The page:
An older woman who said, "I'm not looking to get discovered," when I asked for her name said she was calling about two derelict properties on West Allegheny on behalf of her "chicken" neighbors. One of the homes, she and other neighbors told me, has standing water in the basement that turns their block into Swamplandia.
A couple wanted me to hear their stories about neighbors dumping feces all over the neighborhood, including in their back yard. I was suspicious of that one until I realized that in a year and a half of writing this column, I'd already written two feces columns. So, yeah, apparently that's a thing.
As I sifted through all the calls and emails, I started to wonder more about the people than the properties. Who are they? What keeps them here through so much, well, bulls---? I got into my car and set out to talk with as many as I could in an afternoon. I found that their ties were as much emotional as financial.
After Thelma Madison, 60, got a full-time job with SEPTA, one of the first things the single mom did was to buy her home on 7th Street near Loudon in Olney in 1983. She'd planned to leave it to her kids. But that was before her view became mostly empty lots where homes used to be. And before the house next door was torn down, except for the shared steps that are tearing hers apart.
Now, she said, she dreams of picking up her home and moving it somewhere else.
I heard that from a lot of the frustrated residents I visited Tuesday - a feeling of being trapped by the very thing for which they'd worked their whole lives. But when I pressed them about leaving, they said they probably wouldn't.
"Why should we be the ones to go?" asked both Elzora Chase, 63, and Joseph Good, 65.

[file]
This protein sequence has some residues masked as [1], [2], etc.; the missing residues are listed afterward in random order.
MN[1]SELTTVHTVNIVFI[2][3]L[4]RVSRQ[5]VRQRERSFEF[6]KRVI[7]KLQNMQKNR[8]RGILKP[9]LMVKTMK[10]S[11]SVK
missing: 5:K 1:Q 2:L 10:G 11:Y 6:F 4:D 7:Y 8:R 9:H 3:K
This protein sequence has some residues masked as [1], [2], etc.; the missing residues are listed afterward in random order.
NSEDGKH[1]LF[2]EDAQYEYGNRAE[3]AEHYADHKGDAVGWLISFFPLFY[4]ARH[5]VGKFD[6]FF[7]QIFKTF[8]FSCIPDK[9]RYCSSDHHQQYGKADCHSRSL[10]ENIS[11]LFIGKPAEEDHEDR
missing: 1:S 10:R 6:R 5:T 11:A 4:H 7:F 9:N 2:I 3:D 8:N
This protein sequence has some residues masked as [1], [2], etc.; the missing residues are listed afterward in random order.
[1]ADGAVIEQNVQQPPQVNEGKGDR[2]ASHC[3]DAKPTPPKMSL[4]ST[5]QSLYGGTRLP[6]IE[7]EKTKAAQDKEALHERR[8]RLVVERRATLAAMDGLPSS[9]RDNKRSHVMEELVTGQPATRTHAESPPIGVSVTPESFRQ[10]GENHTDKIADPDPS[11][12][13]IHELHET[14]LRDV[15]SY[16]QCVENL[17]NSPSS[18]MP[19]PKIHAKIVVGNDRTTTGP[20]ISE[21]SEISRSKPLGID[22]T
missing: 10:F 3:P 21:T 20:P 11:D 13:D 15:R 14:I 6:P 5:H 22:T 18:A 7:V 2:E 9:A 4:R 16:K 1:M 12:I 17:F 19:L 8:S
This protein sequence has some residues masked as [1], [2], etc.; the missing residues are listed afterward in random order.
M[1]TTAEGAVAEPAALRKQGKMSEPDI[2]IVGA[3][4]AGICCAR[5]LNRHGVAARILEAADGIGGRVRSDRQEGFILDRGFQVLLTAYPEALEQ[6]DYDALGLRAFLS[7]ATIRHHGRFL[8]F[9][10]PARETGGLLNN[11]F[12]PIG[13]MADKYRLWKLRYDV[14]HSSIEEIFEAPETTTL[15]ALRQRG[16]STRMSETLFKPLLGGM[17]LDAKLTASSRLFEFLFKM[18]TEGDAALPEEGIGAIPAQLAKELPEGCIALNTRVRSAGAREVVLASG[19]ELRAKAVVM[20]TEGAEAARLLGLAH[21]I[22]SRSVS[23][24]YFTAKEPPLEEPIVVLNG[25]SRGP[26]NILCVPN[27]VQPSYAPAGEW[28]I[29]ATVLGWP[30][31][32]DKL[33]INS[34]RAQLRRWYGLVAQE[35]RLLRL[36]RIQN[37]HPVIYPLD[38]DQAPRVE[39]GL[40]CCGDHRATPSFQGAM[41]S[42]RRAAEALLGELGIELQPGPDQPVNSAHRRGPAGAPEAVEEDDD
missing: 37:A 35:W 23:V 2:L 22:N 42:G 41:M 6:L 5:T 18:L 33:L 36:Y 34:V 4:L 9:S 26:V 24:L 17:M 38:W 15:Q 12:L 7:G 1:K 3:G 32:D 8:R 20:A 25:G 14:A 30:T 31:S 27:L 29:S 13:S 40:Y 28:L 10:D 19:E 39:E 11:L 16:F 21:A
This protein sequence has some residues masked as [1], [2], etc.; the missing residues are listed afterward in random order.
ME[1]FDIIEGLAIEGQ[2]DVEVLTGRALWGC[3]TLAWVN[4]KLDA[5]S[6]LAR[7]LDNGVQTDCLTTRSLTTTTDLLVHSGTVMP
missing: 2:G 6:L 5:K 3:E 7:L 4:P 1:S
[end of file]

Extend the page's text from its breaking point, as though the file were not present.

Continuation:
They're the couple who said they have a waste-dumping issue in the North Philly neighborhood they've called home for more than 30 years. Although when I visited, there was no sign of feces.
"We're pioneers," Good said. "We been here a long time. We don't bother anybody. As long as things don't start to flow over to you, you mind your business, you let people be."
Some of that live-and-let-live sentiment turns into warped loyalties to neighbors dragging down neighborhoods. But the city could do better by these pioneers, and they can start by sealing Madison's steps.
I also swung by Ellis Gilliom's place at 61st and Lindbergh. He's a Southern gentleman I wrote about last year when he was trying to get the Water Department to fix a leaking hole from a busted hydrant. He recently called about some issues I hadn't had a chance to get to.
People were still blowing past the stop sign at the dangerous intersection, he said. And some yahoo was parking a truck outside the church Gilliom attends on 46th Street, making it impossible for parishioners to park, even when there's a funeral.
"Don't you ever get tired of all this?" I asked the retired 69-year-old.
"I'd run if I could," he said, before a sly smile gave the unofficial block captain away. "Nah, I guess I wouldn't."
The great-grandmother on West Allegheny - the one who said she wasn't looking to get discovered - had another reason for staying put.
Her family was among the first black families to buy a home there, in 1964. She'd never experienced racial prejudice in Philly, but she was a little apprehensive.
Shortly after they moved into their home, the doorbell rang. Outside stood a man with a huge bouquet of flowers and a card that read, "Welcome to the neighborhood."
"I cried," she said, tearing up at the memory.
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